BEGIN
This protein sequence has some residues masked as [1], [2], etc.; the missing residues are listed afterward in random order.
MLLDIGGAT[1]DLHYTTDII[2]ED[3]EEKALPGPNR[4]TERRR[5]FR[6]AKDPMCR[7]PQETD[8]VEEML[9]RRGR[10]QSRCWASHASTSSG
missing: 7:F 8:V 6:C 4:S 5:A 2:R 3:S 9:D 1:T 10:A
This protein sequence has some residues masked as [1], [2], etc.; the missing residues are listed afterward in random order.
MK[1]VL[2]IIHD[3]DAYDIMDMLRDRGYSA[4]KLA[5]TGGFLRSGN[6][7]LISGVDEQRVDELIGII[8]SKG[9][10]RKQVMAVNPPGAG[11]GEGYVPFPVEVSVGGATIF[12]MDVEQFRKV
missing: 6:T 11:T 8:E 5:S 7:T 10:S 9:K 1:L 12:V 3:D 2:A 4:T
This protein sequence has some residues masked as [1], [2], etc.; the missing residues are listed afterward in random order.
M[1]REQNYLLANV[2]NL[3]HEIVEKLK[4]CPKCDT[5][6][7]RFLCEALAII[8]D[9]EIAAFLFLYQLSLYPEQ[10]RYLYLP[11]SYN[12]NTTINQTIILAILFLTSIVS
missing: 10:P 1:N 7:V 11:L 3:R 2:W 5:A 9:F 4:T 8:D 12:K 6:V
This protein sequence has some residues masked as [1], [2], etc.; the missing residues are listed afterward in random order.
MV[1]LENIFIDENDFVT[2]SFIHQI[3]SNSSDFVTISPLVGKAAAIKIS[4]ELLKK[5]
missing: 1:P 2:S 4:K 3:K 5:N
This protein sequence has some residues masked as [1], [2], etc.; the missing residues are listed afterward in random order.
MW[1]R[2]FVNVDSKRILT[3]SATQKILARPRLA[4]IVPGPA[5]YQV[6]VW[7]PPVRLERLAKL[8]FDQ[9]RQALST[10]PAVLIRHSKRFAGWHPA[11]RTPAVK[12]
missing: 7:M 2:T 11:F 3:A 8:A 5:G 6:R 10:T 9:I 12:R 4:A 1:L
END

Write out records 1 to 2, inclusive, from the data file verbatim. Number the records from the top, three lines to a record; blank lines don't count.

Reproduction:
This protein sequence has some residues masked as [1], [2], etc.; the missing residues are listed afterward in random order.
MLLDIGGAT[1]DLHYTTDII[2]ED[3]EEKALPGPNR[4]TERRR[5]FR[6]AKDPMCR[7]PQETD[8]VEEML[9]RRGR[10]QSRCWASHASTSSG
missing: 7:F 8:V 6:C 4:S 5:A 2:R 3:S 9:D 1:T 10:A
This protein sequence has some residues masked as [1], [2], etc.; the missing residues are listed afterward in random order.
MK[1]VL[2]IIHD[3]DAYDIMDMLRDRGYSA[4]KLA[5]TGGFLRSGN[6][7]LISGVDEQRVDELIGII[8]SKG[9][10]RKQVMAVNPPGAG[11]GEGYVPFPVEVSVGGATIF[12]MDVEQFRKV
missing: 6:T 11:T 8:E 5:S 7:T 10:S 9:K 1:L 12:V 3:D 2:A 4:T